Implementation of finite impulse response (FIR) filter as test application on general purpose evolutionary algorithm testbed system
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[ACCESS RESTRICTED TO THE UNIVERSITY OF MISSOURI AT AUTHOR'S REQUEST.] A 19th order Finite Impulse Response (FIR) filter is implemented as a test application for Gpeat, a general purpose evolutionary algorithm testbed. The filter is used to evaluate the correctness, usability and efficiency of its performance. The main objective of the project is to be able to implement a real time evolutionary algorithm based application on the Gpeat system that can aid in the analysis of the performance and functionality of the Gpeat system. The FIR filter is implemented on the same hardware platform (Xilinx® Spartan™ 3A FPGA development board) as the Gpeat system and tests its results in a real world environment. The FIR filter evaluation block evaluates the fitness value for the randomly generated chromosomes generated by Gpeat in a real world environment and sends the fitness value back to the Gpeat system for further analysis. The Gpeat system is configured using a GUI. The information entered through the GUI is used to generate VHDL code and that code is compiled into a Xilinx® bit file for downloading. This bit file is dumped onto the hardware block to realize the user supplied information in hardware. Based on the information the Gpeat system generates random members to create a population. Each member of the population acts as a set of coefficients for the FIR filter. The FIR filter is provided with a description of the ideal response that we would like to see from the filter. An input signal is fed into the system from the function generator and the FIR filter uses the coefficients generated by the Gpeat system to generate a filter output. The filter output is compared with the ideal response provided and the sum of square error is generated. The sum of square error is deducted from the maximum error to generate the fitness value. Once a satisfactory member of the population is found the process stops until the user initiates the search again by changing the expected ideal response from the filter. The FIR filter generated is capable of working as low pass, high pass, band pass and band reject filter or any pattern of gaps and bands. This thesis describes the development of the FIR filter, the FIR intrinsic fitness evaluation system, a comparison to an existing FIR filter system implemented in software and other related topics to the evaluation of Gpeat performance.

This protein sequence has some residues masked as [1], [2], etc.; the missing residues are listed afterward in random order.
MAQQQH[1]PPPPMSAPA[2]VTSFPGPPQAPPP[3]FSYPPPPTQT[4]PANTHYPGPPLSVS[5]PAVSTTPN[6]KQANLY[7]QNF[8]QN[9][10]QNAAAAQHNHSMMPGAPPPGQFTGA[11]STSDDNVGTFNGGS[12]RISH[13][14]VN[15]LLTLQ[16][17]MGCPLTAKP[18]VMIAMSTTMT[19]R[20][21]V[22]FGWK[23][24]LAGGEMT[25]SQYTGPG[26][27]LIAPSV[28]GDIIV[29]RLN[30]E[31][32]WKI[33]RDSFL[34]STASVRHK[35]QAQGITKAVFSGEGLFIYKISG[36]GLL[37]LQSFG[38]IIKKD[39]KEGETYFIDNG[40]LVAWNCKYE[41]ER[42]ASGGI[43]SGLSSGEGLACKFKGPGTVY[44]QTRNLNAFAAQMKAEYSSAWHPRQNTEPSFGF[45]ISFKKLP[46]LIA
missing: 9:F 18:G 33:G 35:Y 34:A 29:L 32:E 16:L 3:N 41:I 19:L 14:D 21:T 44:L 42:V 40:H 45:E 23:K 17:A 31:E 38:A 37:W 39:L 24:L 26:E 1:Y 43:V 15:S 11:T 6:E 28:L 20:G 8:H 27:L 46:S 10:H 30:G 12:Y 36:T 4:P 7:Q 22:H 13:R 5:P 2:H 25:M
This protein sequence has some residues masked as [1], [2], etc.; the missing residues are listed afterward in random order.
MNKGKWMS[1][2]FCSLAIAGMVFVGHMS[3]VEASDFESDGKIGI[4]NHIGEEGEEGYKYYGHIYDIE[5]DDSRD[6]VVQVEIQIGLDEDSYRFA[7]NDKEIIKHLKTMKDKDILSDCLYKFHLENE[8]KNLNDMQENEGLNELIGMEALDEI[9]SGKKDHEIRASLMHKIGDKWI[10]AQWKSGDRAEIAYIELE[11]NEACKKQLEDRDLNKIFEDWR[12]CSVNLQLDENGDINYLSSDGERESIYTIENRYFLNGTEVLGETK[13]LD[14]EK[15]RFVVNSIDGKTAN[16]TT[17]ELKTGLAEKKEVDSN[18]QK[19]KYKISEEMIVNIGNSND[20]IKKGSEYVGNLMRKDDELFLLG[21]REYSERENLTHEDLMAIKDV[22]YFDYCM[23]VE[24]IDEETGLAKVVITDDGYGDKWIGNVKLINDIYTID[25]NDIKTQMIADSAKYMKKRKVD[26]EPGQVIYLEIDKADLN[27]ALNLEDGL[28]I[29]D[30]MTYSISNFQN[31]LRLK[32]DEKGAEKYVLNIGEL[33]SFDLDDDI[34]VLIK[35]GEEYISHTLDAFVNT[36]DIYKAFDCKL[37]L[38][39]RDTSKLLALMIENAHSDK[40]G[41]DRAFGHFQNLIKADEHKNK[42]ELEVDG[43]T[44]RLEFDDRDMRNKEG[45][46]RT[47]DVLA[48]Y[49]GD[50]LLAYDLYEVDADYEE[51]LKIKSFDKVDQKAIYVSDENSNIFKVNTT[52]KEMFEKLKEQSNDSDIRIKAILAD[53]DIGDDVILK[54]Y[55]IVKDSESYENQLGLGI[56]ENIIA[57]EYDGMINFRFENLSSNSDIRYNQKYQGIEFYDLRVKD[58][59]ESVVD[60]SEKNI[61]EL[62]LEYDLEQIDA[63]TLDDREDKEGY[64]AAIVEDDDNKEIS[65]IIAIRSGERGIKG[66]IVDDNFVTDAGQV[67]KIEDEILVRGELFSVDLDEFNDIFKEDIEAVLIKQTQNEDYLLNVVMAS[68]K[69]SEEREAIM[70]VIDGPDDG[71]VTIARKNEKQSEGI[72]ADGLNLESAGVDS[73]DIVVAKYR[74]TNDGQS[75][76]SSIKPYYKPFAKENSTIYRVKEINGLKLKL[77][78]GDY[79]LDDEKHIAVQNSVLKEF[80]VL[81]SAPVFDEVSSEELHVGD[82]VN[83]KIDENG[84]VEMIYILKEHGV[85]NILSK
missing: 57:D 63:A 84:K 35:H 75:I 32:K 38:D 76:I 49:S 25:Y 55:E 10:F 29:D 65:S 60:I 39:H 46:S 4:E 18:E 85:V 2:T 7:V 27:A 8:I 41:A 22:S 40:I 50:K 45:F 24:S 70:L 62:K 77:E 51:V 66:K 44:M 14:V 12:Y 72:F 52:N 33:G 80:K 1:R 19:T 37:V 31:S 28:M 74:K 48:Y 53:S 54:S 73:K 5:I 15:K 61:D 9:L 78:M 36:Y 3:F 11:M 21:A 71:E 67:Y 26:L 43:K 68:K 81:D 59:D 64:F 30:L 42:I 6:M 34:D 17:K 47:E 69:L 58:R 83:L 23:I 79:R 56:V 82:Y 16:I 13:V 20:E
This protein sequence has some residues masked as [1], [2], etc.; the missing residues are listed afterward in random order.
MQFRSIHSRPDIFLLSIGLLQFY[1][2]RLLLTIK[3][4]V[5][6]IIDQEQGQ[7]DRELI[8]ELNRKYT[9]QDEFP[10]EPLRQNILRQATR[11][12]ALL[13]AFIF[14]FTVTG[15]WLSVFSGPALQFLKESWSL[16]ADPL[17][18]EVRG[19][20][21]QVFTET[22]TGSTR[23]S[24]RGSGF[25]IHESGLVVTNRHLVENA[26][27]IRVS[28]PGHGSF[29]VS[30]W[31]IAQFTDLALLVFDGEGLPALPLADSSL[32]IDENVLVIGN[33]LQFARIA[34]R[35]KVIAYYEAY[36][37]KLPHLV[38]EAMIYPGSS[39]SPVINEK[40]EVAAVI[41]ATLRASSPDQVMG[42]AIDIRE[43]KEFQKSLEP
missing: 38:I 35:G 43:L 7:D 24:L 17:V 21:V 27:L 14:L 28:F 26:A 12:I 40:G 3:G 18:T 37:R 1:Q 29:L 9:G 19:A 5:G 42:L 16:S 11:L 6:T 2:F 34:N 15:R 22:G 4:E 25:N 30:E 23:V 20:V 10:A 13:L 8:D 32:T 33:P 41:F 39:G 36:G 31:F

Access is limited to the University of Missouri - Columbia.